# Implied volatility in Monte Carlo models

Suppose I want to get the implied volatility for a given option, whose process does not generate a closed-form formula. In that framework, how is the IV calculated, given the fact that bisection method does not work due to error in simulated value of the call?

My initial thought was:

2) Suppose that I want to price a Call Option with given parameters, whose market price is $$C_{mkt}=11$$.

1)Simulate N theoretical prices with different values of volatility. Fit a polynomial on the series $$\{Theoretical_{j_1},Theoretical_{j_2},...,Theoretical_{j_N}\}$$,

where: $$Theoretical_i=\text{Theoretical price for option with IV}=j_i$$

$$\text{and } \{j_1,j_2,...,j_N\} \text{is a set of IVs}$$

3) Find the $$IV^*$$,

that gives:

$$C_{mkt}= f({IV*}), \text{where: f(x) is a polynomial with the pseudo-theoretical value for IV=x, }$$ 1

• The implied volatility of an option is a specific level of volatility that will give the option price if you put it in the standard Black Scholes formula. So you have the other parameters, like interest rate and time to maturity, then you can easily solve for the IV for a given price...... Or have misunderstood you? – Sanjay Apr 8 at 21:20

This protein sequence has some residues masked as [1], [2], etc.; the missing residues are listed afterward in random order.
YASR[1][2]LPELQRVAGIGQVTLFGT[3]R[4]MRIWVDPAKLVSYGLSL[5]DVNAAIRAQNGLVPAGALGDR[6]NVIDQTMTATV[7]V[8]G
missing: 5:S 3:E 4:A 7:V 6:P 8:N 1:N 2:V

• If I do not use the BS formula, but something more complex that requires simulation of the Option price, then how can I solve for IV if I do not know the exact function. My initial thought was an interpolation between points – alexbougias Apr 8 at 21:23
• Two points of what? (strike,IV)-points? From the phrasing of the question it is not clear to me how your data look like? To me, your question is unclear as it is stated. Please consider editing and adding more information – Sanjay Apr 8 at 21:45
• That makes much more sense. Downvote removed! – Sanjay Apr 9 at 9:27